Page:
US 2339101 A
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Jan. 11, 1944. A. L. PARKER CHECK VALVE ASSEMBLY Filed March 15, 1941 a Z a v a \M 6 M N 2 FM a 2 M 2 W f 9 1 W 9] 0 J J through and so as to Patented Jan. 11, 1944 I 2,339,101 CHECK VALVE ASSEMBLY Arthur L. Parker, Cleveland, Ohio Application March 13, 1941, Serial No. 383,206
UNITED STATES PATENT OFFICE 2 Claims.
The present invention relates to new and useful improvements in a valve assembly for con trolling the passage of fluid, and more particularly to improvements in a check valve assembly for use in hydraulic pressure lines.
In various hydraulic pressure systems, it is often desirable to include one or more check valves which operate to automatically open and close the pressure line in accordance with the pressure diflerential upon opposite sides of the valve. 'As' the pressure varies, the valve is correspondingly moved in opposite directions and in order for the valve to properly and efficiently function to provide a tight seal between the valve and the valve seat, it is necessary to exactly center 'the relatively movable parts so as to prevent any jamming thereof. The present invention contemplates the provision of a check valve assembly which can be made in extremely small sizes and which i constructed and arranged so as to prevent chattering or pounding of the valve during operation thereof. In the pressure systems of aircraft or the like, there are rigid weight and size requirements which must be complied with and the present check valve assembly is particularly adapted to be employed with the relatively small tube or pipe lines of aircraft pressure systems, Thus, the valve assembly is constructed and arranged so that it will occupy a minimum amount of space and so that it will not materially increasethe weight of the coupled pressure lines.
An object of the present invention is to provide a valve assembly of relatively smalldimensions which iscogstructed and arranged so as to maintain a, substantially free flow of fluid thereprevent chattering or pounding of the valve. A further object of the invention is to provide a valve assembly of the above type wherein the fluid flows around the valve member, when open, and along a substantially unobstructed annular passage so as to eliminate the necessity of directing the fluid through relatively small apertures in the valve. r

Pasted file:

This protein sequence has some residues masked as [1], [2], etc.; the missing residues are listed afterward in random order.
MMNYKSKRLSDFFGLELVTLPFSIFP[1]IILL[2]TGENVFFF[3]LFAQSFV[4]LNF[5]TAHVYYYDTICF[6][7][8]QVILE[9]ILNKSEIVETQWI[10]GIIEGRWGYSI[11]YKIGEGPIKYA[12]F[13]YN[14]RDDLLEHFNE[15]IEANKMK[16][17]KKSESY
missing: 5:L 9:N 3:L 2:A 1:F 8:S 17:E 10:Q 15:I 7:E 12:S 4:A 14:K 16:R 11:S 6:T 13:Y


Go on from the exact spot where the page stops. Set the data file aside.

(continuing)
A still further object of the invention is to provide a valve assembly of the above type wherein the relatively movable parts of the valve assembly are supported in such a manner; preferably. by the same coupling part, so as to obviate the necessity of compensating for any inaccuracy or eccentricity of the joint between the connected coupling parts.
The invention still furtheraims to provide a valve assembly of the above type which is rela im; male and female tween the adjacent The above and other objects of the invention will in part be obvious more fully pointed out.
In the accompanying drawing: Figure 1 is a side elevation of 'the valve as.- sembly.
Figure 2 is a longitudinal sectional view of the valve assembly.
and will be hereinafter Figure 3 is a sectional view taken along the line 3-3 of Figure 2. I
Referring more in detail to the accompanying drawing, the valve casing is illustrated as includcoupling parts III, II, respectively. .The female coupling part includes a sleeve portion l2 which extends toward the male coupling part 30 and provides a housing wall for the assembly. One end of the sleeve or skirt portion i2 is internally threaded, as at I 3, to threadedly engage an externally threaded portion I on an internal sleeve portion I5 on the male coupling part. A packing washer It may be provided be-- surfaces of the male and female coupling parts so as to provide a fluid-tight joint. The male and female coupling parts are provided with wrench-engaging portions Ha, Ha, respectively, so that these parts can be tightly secured together. The female coupling part H is provided with an outward extension II which is centrally bored, as at l8, and which is provided with external threads l1a adapted for connection to a suitable inlet conduit. The male coupling part III is provided with an outward extension l9 which is centrally bored, as at 20, and which is also externally threaded, as at I So, in order to adapt it for connection to a suitable outlet conduit.